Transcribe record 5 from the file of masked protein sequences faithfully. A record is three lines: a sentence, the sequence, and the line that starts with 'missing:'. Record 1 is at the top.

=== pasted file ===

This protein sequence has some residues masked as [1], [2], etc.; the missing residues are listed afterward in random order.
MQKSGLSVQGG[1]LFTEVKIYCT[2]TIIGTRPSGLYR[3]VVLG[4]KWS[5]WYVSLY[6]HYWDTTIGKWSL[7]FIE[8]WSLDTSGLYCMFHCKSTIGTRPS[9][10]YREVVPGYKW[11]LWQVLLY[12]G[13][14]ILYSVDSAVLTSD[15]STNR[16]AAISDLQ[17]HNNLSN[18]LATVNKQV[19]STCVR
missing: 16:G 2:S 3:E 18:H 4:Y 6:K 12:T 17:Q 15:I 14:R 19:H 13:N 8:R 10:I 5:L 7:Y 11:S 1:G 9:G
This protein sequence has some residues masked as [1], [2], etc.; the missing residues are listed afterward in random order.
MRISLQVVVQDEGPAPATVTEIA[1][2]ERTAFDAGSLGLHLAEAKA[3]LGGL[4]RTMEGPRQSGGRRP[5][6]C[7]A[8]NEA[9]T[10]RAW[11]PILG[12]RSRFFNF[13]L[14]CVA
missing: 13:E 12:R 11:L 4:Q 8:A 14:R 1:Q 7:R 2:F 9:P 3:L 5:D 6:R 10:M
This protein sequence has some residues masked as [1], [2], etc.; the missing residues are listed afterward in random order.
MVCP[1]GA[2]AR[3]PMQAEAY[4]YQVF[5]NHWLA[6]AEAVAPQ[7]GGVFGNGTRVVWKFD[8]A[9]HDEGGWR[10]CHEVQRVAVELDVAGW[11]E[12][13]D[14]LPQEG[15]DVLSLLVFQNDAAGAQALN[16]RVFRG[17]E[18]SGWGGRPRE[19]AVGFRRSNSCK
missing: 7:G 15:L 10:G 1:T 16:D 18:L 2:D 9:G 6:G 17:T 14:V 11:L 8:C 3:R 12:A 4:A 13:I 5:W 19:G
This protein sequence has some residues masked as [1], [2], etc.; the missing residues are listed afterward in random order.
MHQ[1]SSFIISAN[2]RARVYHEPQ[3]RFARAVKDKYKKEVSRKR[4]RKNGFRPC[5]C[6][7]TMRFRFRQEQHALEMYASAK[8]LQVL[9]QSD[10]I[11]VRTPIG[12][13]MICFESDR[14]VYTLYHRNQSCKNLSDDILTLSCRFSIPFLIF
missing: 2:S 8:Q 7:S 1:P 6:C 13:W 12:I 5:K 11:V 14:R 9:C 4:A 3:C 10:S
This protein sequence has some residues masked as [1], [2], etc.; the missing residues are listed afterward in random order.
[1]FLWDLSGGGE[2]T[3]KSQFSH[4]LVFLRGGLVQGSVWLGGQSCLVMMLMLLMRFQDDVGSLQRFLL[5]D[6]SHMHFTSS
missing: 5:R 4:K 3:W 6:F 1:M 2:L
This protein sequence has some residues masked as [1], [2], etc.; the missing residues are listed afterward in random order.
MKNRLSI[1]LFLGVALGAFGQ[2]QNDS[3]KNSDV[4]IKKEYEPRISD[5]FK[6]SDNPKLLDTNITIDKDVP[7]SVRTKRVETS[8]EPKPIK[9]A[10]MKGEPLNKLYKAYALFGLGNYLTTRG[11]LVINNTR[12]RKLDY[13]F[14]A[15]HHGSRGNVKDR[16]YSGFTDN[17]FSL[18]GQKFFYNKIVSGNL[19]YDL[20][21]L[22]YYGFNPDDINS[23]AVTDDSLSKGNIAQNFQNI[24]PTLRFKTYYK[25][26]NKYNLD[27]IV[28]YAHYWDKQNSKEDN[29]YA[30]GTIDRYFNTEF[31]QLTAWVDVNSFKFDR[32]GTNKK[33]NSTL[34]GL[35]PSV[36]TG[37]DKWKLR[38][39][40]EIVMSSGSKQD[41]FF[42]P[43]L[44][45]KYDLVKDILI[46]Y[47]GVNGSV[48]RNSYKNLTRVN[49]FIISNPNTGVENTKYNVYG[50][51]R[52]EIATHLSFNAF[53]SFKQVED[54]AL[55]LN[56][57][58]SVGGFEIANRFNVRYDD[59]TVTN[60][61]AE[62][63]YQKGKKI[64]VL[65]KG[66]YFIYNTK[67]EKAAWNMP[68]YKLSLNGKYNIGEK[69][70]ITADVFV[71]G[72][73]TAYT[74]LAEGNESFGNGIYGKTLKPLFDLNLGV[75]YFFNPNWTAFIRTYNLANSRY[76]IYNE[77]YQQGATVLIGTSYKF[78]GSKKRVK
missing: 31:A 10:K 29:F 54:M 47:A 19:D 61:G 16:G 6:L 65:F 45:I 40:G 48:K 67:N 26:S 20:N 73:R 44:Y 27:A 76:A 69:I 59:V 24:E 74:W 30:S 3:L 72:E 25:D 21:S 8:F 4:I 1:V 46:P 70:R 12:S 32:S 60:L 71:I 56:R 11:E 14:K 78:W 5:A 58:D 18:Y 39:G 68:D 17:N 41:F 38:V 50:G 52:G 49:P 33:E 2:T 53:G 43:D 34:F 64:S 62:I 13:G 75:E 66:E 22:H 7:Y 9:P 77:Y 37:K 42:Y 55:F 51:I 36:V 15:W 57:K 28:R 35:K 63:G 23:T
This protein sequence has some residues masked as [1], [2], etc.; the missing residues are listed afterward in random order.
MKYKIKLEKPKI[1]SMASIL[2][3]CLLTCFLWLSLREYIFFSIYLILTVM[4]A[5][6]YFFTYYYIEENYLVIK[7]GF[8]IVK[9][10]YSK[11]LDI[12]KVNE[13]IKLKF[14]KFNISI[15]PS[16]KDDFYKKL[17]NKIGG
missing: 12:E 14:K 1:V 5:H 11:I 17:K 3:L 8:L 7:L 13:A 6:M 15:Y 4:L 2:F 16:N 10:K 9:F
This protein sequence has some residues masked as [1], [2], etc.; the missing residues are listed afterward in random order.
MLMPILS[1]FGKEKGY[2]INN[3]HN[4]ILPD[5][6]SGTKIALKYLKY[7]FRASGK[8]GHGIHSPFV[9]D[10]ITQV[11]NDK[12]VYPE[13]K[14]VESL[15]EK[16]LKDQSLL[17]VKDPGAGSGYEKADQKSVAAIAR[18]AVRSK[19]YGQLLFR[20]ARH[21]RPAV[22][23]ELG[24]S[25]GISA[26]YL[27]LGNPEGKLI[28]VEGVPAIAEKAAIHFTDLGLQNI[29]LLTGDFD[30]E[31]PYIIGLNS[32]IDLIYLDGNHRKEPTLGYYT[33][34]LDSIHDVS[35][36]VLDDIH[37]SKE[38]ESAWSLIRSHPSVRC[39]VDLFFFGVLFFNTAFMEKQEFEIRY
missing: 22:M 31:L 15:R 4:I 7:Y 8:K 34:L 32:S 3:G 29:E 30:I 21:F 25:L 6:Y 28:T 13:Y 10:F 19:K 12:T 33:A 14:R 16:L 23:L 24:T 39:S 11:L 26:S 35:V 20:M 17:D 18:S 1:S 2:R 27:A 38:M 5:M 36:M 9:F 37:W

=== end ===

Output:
This protein sequence has some residues masked as [1], [2], etc.; the missing residues are listed afterward in random order.
[1]FLWDLSGGGE[2]T[3]KSQFSH[4]LVFLRGGLVQGSVWLGGQSCLVMMLMLLMRFQDDVGSLQRFLL[5]D[6]SHMHFTSS
missing: 5:R 4:K 3:W 6:F 1:M 2:L